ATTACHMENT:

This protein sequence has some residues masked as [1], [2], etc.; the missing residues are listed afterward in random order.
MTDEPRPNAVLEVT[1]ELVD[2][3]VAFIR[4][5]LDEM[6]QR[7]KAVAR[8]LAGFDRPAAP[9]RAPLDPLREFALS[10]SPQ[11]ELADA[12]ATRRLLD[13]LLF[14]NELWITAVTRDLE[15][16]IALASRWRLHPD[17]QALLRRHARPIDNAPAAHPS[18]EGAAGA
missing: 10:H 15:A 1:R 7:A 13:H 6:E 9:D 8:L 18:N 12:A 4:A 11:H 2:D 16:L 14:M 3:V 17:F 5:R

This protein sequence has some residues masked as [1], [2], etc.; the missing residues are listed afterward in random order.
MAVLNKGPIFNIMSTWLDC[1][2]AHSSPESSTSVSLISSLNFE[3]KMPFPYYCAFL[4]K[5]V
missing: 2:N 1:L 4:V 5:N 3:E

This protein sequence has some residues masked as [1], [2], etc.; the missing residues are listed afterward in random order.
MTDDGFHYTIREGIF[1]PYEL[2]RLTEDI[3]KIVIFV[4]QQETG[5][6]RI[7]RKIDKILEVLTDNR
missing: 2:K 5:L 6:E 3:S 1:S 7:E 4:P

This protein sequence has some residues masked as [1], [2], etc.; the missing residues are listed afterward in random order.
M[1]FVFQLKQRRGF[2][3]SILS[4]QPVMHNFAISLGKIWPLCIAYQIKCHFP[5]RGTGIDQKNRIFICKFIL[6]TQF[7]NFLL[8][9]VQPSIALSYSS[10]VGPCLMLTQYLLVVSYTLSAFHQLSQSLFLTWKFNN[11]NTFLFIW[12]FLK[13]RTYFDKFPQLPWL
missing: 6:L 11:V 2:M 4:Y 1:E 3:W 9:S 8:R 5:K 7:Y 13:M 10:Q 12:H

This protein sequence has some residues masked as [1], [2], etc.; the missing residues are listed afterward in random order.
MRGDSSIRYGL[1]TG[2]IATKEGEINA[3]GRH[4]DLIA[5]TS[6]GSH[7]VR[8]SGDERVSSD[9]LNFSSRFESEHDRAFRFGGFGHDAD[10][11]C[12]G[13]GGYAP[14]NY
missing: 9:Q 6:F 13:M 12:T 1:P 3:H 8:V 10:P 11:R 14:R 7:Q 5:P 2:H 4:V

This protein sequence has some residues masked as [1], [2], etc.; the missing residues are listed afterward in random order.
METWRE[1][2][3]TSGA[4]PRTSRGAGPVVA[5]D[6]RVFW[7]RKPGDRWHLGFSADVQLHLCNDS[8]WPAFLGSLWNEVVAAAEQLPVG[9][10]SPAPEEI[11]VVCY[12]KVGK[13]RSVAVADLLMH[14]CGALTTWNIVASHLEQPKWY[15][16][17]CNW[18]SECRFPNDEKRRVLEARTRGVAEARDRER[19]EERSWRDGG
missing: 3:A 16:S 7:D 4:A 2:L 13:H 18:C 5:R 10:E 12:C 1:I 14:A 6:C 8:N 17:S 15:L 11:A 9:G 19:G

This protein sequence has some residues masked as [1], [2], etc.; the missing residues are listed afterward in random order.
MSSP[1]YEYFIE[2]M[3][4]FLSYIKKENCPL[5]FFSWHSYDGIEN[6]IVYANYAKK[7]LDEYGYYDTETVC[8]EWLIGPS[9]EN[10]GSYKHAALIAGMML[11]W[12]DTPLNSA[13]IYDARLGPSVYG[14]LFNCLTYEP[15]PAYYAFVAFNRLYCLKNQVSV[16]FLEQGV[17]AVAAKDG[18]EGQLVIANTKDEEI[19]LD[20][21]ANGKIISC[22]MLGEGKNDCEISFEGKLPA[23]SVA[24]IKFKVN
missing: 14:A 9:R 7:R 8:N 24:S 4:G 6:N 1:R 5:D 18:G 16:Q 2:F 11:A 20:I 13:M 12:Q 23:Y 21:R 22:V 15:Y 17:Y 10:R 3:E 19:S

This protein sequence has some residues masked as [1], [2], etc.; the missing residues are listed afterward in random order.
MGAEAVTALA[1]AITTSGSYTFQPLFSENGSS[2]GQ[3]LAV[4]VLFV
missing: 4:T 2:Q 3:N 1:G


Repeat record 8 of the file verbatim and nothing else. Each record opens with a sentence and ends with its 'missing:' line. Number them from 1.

This protein sequence has some residues masked as [1], [2], etc.; the missing residues are listed afterward in random order.
MGAEAVTALA[1]AITTSGSYTFQPLFSENGSS[2]GQ[3]LAV[4]VLFV
missing: 4:T 2:Q 3:N 1:G